I finished reading The Disappeared by Kristine Kathryn Rusch with some sadness. You see, its a series (although this particular book can be read alone without forcing the reader to get into book two). The trouble is, I looked on Amazon.com for the second book….. and I guess I should have been looking in the rare book collection instead. Sure, I can get it on Kindle. If I had a Kindle. And if I liked to read on Kindles. But if I want a mass market paperback edition of book two, I need to shell out some dough!
This is important because I would indeed read book 2. The Disappeared is less space odyssey and more space police, but it was charming in its somewhat slow-paced way. I liked what I saw of Rusch’s ability to create interesting alien races and customs.
The main character, Miles Flint, is your typical hero – he has a strong moral compass that he is willing to sacrifice himself for. The supporting characters are okay, but I feel like in her efforts to write strong-willed female characters, Rusch kind of made most of the female characters seem basically the same. At the end of the book I really wanted to know what was going to become of Detective DeRicci….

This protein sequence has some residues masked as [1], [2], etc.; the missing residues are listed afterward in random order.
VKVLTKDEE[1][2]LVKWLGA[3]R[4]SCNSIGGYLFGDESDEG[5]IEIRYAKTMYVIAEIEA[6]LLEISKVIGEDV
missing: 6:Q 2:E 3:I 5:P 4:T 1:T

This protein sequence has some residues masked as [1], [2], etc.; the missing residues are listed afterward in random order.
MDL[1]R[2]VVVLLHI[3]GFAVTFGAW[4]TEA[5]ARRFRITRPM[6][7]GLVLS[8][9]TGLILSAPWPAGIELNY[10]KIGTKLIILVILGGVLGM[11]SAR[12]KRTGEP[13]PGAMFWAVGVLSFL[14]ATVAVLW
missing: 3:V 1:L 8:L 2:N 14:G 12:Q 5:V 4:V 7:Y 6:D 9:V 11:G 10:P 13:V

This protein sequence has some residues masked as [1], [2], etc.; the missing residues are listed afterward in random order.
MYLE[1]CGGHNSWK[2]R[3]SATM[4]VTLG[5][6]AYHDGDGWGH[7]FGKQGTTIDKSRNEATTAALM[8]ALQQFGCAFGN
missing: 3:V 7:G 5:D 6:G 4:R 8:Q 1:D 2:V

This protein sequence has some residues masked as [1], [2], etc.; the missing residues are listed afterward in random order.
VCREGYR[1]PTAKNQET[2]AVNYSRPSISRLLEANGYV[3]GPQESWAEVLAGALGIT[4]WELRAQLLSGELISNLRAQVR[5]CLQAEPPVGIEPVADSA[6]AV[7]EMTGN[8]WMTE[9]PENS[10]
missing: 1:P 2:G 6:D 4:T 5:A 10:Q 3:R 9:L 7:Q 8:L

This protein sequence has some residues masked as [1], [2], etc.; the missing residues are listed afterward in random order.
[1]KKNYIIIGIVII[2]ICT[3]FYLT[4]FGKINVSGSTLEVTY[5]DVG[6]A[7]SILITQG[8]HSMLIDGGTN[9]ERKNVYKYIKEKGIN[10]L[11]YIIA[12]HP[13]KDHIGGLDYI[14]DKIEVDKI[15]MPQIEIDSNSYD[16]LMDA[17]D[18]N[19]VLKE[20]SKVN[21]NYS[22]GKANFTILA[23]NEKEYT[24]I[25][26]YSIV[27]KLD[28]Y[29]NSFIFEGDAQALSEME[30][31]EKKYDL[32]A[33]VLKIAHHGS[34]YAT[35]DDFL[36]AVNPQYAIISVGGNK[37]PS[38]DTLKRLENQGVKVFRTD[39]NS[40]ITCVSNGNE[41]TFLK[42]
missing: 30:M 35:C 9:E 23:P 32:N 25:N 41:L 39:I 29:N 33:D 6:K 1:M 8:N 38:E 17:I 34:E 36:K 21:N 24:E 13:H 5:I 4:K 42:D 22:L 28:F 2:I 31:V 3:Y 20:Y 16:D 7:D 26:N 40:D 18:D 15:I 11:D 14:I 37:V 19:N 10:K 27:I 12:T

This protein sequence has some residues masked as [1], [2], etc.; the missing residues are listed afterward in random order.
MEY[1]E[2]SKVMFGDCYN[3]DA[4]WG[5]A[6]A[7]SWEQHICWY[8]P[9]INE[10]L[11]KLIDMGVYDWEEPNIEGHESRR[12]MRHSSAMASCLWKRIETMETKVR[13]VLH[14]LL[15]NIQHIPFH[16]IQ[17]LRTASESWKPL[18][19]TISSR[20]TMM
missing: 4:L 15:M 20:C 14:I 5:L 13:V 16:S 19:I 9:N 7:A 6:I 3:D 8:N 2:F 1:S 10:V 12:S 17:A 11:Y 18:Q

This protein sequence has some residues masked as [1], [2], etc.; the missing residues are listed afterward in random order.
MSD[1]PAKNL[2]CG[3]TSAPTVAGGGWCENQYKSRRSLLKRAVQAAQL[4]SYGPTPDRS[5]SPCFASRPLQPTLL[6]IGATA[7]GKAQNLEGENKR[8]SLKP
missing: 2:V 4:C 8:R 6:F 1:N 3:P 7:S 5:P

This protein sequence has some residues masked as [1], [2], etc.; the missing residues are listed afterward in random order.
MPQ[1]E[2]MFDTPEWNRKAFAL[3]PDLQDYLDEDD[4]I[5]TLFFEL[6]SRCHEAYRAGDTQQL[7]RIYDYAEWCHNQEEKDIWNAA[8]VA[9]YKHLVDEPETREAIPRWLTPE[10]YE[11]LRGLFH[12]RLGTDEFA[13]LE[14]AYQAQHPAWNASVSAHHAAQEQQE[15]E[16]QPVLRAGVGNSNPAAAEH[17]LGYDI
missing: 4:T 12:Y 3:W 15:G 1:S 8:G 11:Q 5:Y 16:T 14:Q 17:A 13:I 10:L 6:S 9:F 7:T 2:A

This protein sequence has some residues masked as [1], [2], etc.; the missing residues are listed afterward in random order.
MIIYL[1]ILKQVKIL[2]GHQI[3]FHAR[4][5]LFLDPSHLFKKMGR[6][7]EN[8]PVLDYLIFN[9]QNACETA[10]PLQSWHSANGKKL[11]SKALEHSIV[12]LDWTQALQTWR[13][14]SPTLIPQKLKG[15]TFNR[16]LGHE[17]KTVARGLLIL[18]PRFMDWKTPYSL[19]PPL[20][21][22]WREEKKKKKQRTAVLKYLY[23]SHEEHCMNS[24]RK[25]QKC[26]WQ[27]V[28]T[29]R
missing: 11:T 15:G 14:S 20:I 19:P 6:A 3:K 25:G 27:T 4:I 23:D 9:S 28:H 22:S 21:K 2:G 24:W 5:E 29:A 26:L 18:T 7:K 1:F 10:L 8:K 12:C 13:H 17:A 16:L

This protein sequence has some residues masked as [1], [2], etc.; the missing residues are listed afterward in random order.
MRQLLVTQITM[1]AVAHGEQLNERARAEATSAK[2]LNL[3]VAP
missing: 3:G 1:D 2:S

I like the ethical/legal dilemmas and situations that arise in the story. I like how these are pitted against the stability of alliances with the alien races and general business practices. These dynamics are not always thrilling topics, but they are quite well done in this novel.
The setting is pretty good, I suppose. I like space yachts and the moon and Mars. I just wish that we got a little bit of a better sense of them. The best thing about writing about people and events in space, is that you can create whatever you want in terms of climates, terrain, and structures. But you have to create them and make the reader feel like he can see them and feel them. I felt a little more of a glimpse into moon life would have really been helpful.
One of the best parts of the book includes some of the technology stuff. I like the concept of these handy “chips” the characters have that links them in to databases, computers, and even telecommunications. Also, I like the computer technology found on the space yachts and stuff. This is cool stuff and I had a fun time reading along in these parts. Again, in future books, this stuff could really be significant and Rusch could build on this good foundation she has set up. And finally, the best part of the book – no sex scenes! Woot! This is amazing for a female author. Kudos to Rusch for not falling for that gimmick.
The Disappeared was published in 2002.